- •Osteoarthritis is the most common form of arthritis, affecting a high proportion of the elderly population in the US.
- •Recent clinical studies have provided promising data supporting the use of natural products as supplements for treating osteoarthritis.
- •This cross-sectional study based on consumer research data showed that individuals with osteoarthritis have a high body mass index and rates of comorbid diseases and do not exercise on a regular basis.
- •Individuals with osteoarthritis using chondroitin with or without glucosamine were more likely to report use of over-the-counter products only or to use them combined with prescription products.
- •The likelihood of using prescription products increased with the length of osteoarthritis history, highlighting new opportunities for nonsurgical management.
Osteoarthritis (OA) is a frequently occurring, chronic condition; however, few studies describe the clinical characteristics of individuals with OA and the treatments they use to manage their symptoms. We conducted a study to characterize the OA population in the US and describe the nonsurgical management used by this population based on consumer research data collected through an online survey.
Data from the 2017 US National Health and Wellness Survey (NHWS) for adults aged ≥35 years were used to evaluate the relationship between OA and certain study participant characteristics and to identify the most commonly used treatment options. NHWS data were collected through a survey of individuals drawn from the internet panel maintained by Lightspeed Research (Bridgewater, New Jersey) and its panel partners. Weighted estimates were generated using data from the 2016 Current Population Survey (Annual Demographics File) of the US Census Bureau. Comparisons between the general and OA populations were made based on body mass index (BMI), exercise frequency, and comorbid diagnoses of hypertension or diabetes. Among the OA population, the use of dietary supplements, prescription or over-the-counter (OTC) treatments with chondroitin with or without glucosamine (Ch ± Gl), prescription treatment by time since OA diagnosis, and utilization of a physical therapist were also recorded.
The prevalence of OA in the overall population was 17.6 % and was higher for individuals with a BMI ≥ 25 (21.9 %), patients diagnosed with hypertension or diabetes (36.2 %), and those who did not exercise regularly (19.0 %). Adults without OA were more likely to exercise regularly (12 days per month or more) than adults diagnosed with OA. Ch ± Gl (6.0 %) was the most commonly used OTC dietary supplement in the OA population, followed by omega-3 fatty acids (2.8 %), vitamin D (1.9 %), calcium (1.1 %), and multivitamins (0.7 %). Individuals using Ch ± Gl were more likely to use OTC only products (75.4 % vs 37.3 %) or prescription medications, namely non-steroidal anti-inflammatory drugs (NSAIDs) and/or opioids, and OTC products (24.6 % vs 13.0 %) compared with individuals not using Ch ± Gl, while individuals not using Ch ± Gl were more likely to be untreated (30.3 % vs 0) or to use prescription medications only (19.4 % vs 0). Nearly 32 % of individuals with OA reported using prescription treatments, and the likelihood of using a prescription treatment increased with number of years since OA diagnosis (<3 years: 27.5 %; ≥21 years: 32.5 %). The pharmaceutical products used by this population primarily consisted of nonsteroidal anti-inflammatory drugs, acetaminophen and opioids. Approximately 13 % of patients with OA had visited a physical therapist in the past 6 months.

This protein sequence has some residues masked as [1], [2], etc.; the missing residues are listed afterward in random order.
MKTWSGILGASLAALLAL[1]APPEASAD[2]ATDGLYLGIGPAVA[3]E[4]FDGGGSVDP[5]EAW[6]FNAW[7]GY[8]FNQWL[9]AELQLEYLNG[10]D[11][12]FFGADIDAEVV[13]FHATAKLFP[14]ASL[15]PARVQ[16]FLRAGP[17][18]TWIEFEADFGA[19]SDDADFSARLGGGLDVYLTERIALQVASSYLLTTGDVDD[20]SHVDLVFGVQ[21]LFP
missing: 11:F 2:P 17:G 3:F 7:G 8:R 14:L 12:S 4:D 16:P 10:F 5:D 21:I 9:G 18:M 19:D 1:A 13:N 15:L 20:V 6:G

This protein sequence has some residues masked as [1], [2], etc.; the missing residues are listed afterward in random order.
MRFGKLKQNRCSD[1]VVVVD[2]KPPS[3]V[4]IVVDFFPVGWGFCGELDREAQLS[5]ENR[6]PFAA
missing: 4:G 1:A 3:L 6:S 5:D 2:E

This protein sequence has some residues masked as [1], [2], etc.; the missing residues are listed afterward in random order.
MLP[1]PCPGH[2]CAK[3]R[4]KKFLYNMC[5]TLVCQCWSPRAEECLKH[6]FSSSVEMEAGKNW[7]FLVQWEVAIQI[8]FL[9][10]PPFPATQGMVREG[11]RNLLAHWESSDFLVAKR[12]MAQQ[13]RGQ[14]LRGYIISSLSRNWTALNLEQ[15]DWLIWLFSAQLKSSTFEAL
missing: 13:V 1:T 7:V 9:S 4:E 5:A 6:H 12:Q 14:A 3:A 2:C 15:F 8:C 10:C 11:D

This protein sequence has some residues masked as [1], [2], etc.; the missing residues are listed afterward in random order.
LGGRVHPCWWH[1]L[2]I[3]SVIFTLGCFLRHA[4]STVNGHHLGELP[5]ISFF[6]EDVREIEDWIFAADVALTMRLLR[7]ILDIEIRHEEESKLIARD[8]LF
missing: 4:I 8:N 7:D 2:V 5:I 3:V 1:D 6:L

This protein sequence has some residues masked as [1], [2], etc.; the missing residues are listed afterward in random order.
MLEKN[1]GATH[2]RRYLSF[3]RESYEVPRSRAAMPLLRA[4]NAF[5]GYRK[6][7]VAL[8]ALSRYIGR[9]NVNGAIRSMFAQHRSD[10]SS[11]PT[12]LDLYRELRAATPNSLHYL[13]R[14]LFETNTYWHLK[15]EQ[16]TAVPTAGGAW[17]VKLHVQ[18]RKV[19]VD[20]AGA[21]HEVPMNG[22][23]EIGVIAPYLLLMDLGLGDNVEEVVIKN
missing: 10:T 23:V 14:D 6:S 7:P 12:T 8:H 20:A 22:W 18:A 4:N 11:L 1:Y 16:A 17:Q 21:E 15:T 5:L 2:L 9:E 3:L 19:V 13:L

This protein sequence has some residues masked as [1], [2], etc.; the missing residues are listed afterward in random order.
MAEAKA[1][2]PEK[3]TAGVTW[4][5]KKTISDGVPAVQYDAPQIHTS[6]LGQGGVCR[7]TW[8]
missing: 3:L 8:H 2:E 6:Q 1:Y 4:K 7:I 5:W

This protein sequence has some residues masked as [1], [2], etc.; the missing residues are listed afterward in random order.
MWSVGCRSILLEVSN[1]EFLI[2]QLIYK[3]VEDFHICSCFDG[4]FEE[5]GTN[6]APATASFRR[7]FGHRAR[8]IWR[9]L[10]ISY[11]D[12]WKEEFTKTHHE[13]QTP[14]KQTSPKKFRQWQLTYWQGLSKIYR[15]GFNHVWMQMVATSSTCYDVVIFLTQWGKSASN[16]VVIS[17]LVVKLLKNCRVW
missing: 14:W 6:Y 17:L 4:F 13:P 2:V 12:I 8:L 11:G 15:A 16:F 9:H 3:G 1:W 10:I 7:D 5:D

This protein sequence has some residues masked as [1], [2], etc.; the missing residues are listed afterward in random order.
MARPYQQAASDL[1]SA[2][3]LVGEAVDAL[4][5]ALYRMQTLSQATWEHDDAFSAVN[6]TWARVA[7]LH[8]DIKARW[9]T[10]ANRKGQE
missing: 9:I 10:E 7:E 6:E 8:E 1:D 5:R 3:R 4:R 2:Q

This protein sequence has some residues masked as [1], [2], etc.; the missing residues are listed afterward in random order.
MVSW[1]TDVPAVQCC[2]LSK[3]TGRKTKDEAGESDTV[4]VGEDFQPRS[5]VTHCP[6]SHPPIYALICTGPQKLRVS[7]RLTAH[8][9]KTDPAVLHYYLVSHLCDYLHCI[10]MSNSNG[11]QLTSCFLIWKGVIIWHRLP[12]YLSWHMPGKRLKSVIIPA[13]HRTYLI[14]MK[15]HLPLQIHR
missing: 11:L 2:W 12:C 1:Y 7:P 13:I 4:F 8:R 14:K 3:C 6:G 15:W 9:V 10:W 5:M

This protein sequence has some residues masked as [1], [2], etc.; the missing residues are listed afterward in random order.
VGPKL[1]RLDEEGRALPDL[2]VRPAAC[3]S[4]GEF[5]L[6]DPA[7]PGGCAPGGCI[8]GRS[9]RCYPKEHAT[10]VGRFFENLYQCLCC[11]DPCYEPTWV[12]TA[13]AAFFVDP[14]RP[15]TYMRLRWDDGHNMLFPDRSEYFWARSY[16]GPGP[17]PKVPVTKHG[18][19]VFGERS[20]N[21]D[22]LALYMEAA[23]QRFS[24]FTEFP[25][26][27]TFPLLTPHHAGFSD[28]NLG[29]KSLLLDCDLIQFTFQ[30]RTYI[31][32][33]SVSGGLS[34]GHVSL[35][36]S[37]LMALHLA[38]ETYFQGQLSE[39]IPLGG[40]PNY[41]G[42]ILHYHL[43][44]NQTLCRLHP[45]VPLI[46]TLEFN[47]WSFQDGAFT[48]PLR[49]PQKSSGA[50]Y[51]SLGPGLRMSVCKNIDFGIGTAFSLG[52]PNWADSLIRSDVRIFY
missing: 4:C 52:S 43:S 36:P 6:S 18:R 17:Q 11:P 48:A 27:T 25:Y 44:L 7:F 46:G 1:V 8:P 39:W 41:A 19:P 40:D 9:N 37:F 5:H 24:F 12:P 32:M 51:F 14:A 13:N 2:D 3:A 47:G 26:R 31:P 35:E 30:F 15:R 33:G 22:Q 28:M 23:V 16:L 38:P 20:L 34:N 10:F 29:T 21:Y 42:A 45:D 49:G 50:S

The prevalence of OA was higher in those with a high BMI, and comorbid diabetes or hypertension. Individuals with OA using Ch ± Gl primarily reported use of OTC products only or used them in combination with prescription products. The likelihood of using prescription products increased with the length of OA history. These data provide valuable new information about demographics, clinical characteristics, and commonly used prescription and OTC treatments and dietary supplements in the OA population.
Abbreviations:BMI (body mass index), CAM (complementary and alternative medicine), Ch±Gl (chondroitin with/without glucosamine), M (million), NHANES (National Health and Nutrition Examination Survey), NHIS (US National Health Interview Survey), NHWS (US National Health and Wellness Survey), NSAID (nonsteroidal anti-inflammatory drug), OA (osteoarthritis), OAI (Osteoarthritis Initiative), OARSI (Osteoarthritis Research Society International), OTC (over-the-counter), PRIMO (Patient and PRovider Interventions for Managing OA in Primary Care), PT (physical therapist), Rx (prescription), SCS (stepped-care strategy), y (years of age)
To read this article in full you will need to make a payment
Purchase one-time access:Academic & Personal: 24 hour online accessCorporate R&D Professionals: 24 hour online access
One-time access price info